|Carpathian Field Station of the Lviv National University (Vorokhta, Ukraine), Olympic Campus “Zaroslyak” (Carpathian National Park, Ukraine), Institute of Ecology of the Carpathians at the National Academy of Sciences of Ukraine (Lviv, Ukraine)
|Organised jointly by the OSI ReSET Project – Governance of Global Environmental Change; VU University, Amsterdam, The Netherlands; Comenius University, Bratislava, Slovakia; National Academy of Science, Ukraine; Warsaw University of Life Sciences – SGGW, Warsaw, Poland; in cooperation with the European Commission Tempus Project EnGo EC – Environmental Governance for Environmental Curricula, with endorsement by the Earth System Governance Project.
|Matthijs Hisschemöller, Jirina Jilkova, Agnieszka Karczmarczyk, Mykola Kozlovskyy, Maria Kozova, Semjon Kundas, Galina Martsinkevich, Józef Mosiej, Ruben Mnatsakanian, Hans-Peter Nachtnebel, Eduard Podgayskiy, Anton Shkaruba, Iryna Shpakivska, Ruben Zondervan
The ReSET Summer School 2012 – Local Challenges of the Global Environmental Change capitalised on the experience of the first year of the ReSET project and prepared the groundwork for the development of course contents (including lecture notes and descriptions of case studies) leading up to the launch of the new pilot courses at the participants’ home institutions. The Summer School did this by helping ReSET participants to focus specifically on environmental governance practice-relevant issues and research methodologies. Classroom work pivoted on case studies in order to help participants focus on practical applications of environmental governance issues embedded in pre-selected case studies. In addition, key figures working in higher education in the region also presented at the Summer School sessions. Participants were also given the opportunity to engage with each other and with the Resource Faculty through both group work and individual sessions dedicated to developing course syllabi and course materials.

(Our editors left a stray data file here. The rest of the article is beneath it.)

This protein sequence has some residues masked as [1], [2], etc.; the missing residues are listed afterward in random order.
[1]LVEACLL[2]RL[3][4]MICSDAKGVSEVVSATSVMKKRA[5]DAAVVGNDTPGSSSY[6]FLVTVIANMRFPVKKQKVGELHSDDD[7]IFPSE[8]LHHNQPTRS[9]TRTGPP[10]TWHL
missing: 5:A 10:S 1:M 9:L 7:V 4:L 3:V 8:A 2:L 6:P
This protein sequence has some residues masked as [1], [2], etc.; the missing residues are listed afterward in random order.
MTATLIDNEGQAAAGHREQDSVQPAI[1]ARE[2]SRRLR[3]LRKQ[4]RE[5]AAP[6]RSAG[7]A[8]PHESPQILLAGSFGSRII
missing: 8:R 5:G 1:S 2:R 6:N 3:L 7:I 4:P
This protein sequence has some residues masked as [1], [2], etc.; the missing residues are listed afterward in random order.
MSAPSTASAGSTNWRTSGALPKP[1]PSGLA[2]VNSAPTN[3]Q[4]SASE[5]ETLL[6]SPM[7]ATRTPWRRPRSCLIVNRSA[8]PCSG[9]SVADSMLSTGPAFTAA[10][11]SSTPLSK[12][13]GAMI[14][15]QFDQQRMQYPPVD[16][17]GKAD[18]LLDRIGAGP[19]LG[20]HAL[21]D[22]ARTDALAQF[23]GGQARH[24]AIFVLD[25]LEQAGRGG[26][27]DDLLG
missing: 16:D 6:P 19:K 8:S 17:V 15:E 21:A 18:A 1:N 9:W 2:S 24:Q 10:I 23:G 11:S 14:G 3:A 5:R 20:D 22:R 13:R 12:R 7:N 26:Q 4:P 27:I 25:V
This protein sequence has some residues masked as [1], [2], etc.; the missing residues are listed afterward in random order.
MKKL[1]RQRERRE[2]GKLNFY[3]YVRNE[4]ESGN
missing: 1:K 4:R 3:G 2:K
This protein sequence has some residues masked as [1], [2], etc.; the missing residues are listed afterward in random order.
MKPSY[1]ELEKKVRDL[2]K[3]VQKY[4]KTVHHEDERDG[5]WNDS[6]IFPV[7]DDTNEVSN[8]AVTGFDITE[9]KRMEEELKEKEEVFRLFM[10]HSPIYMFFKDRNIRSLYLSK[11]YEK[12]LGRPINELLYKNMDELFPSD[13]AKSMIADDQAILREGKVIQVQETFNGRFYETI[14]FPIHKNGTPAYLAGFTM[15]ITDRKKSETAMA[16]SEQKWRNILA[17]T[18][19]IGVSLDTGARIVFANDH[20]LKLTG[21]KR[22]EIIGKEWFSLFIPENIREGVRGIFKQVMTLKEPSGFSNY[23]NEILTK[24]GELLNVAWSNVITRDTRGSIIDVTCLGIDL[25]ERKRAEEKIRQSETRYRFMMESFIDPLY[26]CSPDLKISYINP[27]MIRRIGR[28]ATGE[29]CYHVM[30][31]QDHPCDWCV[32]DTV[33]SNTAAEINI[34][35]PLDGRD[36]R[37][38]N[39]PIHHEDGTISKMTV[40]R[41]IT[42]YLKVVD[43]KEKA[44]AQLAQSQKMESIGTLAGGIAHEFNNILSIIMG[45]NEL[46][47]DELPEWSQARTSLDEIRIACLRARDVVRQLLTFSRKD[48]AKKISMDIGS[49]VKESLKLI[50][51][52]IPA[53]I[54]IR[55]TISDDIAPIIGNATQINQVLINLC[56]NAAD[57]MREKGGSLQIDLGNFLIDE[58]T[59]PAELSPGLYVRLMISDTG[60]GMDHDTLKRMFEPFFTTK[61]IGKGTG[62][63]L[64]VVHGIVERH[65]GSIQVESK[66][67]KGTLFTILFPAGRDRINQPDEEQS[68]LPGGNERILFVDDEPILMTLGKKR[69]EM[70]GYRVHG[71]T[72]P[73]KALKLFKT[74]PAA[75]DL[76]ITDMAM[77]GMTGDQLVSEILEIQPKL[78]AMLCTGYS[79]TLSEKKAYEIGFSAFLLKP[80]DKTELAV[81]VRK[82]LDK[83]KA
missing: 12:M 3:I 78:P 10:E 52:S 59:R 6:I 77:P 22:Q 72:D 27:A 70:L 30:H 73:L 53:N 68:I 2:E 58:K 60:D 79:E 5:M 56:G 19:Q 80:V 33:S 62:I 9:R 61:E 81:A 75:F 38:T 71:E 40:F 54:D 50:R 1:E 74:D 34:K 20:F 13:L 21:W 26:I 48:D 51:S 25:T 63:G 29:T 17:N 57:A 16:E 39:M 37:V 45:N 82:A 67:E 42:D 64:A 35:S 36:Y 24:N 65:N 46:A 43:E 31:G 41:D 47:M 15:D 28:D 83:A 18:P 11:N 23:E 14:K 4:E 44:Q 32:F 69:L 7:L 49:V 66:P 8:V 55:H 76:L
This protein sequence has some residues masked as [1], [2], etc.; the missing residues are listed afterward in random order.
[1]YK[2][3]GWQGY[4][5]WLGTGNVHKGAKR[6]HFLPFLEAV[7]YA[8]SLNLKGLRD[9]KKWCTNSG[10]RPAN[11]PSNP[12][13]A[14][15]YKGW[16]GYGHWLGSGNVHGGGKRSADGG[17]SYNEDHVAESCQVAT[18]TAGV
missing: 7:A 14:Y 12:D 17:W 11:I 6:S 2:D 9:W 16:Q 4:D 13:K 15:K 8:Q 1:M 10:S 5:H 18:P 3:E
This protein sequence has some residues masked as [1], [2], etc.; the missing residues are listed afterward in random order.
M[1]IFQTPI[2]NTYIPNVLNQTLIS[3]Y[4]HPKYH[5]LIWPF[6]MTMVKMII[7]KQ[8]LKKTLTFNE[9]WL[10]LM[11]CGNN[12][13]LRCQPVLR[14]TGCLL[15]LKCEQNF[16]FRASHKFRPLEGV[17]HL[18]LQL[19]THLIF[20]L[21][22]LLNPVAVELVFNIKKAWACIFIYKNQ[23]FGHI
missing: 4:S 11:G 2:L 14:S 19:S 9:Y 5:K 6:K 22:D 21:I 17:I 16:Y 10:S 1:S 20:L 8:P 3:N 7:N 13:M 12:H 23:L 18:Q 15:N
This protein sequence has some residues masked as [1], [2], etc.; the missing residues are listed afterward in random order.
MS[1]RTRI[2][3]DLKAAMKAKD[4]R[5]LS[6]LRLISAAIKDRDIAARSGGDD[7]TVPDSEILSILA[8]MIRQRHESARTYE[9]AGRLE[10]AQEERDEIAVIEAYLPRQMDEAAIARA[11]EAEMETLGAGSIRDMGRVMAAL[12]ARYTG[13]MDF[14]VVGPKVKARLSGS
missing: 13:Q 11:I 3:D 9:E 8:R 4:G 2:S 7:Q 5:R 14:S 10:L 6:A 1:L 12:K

The Summer School introduced methods for researching local governance systems. It also presented tangible teaching and research skills. Participants were able to get input on how to develop course materials both for the future pilot courses under development, as well for immediate use in their immediate teaching activities at their home institutions. Simultaneously, the value of multidisciplinary enquiry was demonstrated, as was the value of taking both a problem- and policy-oriented approach to the course development. Furthermore, bringing together the ReSET participants and the Resource Faculty as a group provided an opportunity for assessing the available capacity, threats, opportunities and specific challenges related to the respective backgrounds, current occupations, qualifications and level of motivation among the participants.
More information about the “Governance of Global Environmental Change” programme is available here.